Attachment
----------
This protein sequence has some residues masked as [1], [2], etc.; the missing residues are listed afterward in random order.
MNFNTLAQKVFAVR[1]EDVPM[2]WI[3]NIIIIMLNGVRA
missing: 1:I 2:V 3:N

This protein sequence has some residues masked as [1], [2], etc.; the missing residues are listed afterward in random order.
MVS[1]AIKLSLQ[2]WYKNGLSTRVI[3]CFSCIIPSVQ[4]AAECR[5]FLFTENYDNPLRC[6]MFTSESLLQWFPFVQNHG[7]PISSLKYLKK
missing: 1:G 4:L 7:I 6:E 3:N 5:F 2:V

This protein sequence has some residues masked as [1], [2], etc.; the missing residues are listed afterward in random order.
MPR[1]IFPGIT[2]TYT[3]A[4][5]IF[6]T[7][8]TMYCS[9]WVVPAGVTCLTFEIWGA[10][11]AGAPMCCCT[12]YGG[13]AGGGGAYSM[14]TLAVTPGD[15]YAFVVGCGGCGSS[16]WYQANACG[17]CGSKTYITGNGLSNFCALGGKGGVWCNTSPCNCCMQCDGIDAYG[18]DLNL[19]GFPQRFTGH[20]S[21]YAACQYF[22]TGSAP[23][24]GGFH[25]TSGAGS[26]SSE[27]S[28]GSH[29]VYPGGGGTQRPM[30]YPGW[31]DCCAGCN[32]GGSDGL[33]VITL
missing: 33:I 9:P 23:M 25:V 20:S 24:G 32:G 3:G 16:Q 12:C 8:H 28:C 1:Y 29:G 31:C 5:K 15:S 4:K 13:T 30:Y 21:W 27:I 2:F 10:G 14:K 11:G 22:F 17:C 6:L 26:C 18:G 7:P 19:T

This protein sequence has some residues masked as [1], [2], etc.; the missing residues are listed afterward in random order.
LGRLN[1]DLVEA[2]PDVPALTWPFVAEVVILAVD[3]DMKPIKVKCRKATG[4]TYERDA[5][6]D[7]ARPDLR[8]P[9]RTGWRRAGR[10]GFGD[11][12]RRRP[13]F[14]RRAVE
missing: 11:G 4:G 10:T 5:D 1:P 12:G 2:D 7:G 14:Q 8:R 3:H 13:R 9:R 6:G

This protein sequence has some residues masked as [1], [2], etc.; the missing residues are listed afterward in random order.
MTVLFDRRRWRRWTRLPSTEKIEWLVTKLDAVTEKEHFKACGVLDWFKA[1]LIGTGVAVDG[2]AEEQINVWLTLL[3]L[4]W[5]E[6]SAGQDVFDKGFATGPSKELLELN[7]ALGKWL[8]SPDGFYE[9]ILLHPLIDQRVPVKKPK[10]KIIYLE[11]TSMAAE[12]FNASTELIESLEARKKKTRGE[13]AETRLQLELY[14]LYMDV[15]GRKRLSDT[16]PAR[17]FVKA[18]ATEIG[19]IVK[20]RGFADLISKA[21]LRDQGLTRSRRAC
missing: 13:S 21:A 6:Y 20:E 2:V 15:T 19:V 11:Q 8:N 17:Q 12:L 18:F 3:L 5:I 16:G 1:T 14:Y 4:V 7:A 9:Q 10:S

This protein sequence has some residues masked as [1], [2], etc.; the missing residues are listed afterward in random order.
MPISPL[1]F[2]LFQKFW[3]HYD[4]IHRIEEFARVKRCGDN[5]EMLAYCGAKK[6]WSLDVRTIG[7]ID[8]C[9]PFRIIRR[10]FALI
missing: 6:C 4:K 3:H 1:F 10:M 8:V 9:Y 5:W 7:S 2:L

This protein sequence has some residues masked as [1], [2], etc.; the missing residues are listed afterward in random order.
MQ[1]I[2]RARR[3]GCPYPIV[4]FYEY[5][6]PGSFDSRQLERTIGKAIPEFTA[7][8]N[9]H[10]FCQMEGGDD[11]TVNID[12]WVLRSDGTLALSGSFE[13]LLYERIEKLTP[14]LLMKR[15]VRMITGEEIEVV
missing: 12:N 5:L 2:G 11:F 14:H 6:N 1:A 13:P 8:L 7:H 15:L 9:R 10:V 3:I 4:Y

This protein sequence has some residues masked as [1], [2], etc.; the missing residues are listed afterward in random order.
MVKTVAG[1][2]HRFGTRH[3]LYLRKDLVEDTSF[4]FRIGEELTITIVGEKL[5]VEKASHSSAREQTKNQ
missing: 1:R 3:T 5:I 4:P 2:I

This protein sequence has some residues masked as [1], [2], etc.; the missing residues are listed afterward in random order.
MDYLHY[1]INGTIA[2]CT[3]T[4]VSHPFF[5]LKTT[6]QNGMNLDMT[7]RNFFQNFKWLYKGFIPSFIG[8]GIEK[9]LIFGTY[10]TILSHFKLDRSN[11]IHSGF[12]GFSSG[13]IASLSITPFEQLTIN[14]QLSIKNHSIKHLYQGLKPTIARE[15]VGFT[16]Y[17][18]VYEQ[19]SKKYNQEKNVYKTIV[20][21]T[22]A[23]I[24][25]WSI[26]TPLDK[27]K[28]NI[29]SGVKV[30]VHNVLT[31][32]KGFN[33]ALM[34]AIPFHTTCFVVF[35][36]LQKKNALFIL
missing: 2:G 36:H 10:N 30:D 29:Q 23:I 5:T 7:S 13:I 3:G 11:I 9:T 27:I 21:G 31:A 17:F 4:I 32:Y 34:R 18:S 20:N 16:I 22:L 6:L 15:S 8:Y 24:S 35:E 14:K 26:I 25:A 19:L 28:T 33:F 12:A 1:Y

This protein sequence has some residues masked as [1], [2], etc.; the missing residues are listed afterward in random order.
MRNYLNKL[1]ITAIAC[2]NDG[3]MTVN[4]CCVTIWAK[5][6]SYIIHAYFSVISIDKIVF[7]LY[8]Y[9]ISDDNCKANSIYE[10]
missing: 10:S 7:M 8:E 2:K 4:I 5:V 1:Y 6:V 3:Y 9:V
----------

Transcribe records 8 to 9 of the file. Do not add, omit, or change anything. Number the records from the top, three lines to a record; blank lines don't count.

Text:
This protein sequence has some residues masked as [1], [2], etc.; the missing residues are listed afterward in random order.
MVKTVAG[1][2]HRFGTRH[3]LYLRKDLVEDTSF[4]FRIGEELTITIVGEKL[5]VEKASHSSAREQTKNQ
missing: 1:R 3:T 5:I 4:P 2:I

This protein sequence has some residues masked as [1], [2], etc.; the missing residues are listed afterward in random order.
MDYLHY[1]INGTIA[2]CT[3]T[4]VSHPFF[5]LKTT[6]QNGMNLDMT[7]RNFFQNFKWLYKGFIPSFIG[8]GIEK[9]LIFGTY[10]TILSHFKLDRSN[11]IHSGF[12]GFSSG[13]IASLSITPFEQLTIN[14]QLSIKNHSIKHLYQGLKPTIARE[15]VGFT[16]Y[17][18]VYEQ[19]SKKYNQEKNVYKTIV[20][21]T[22]A[23]I[24][25]WSI[26]TPLDK[27]K[28]NI[29]SGVKV[30]VHNVLT[31][32]KGFN[33]ALM[34]AIPFHTTCFVVF[35][36]LQKKNALFIL
missing: 2:G 36:H 10:N 30:D 29:Q 23:I 5:T 7:S 13:I 3:G 11:I 9:T 27:I 21:G 31:A 17:F 4:I 32:Y 34:R 18:S 20:N 16:I 22:L 6:L 15:S 8:Y 24:S 35:E 14:K 26:I 25:A 19:L 28:T 33:F 12:A 1:Y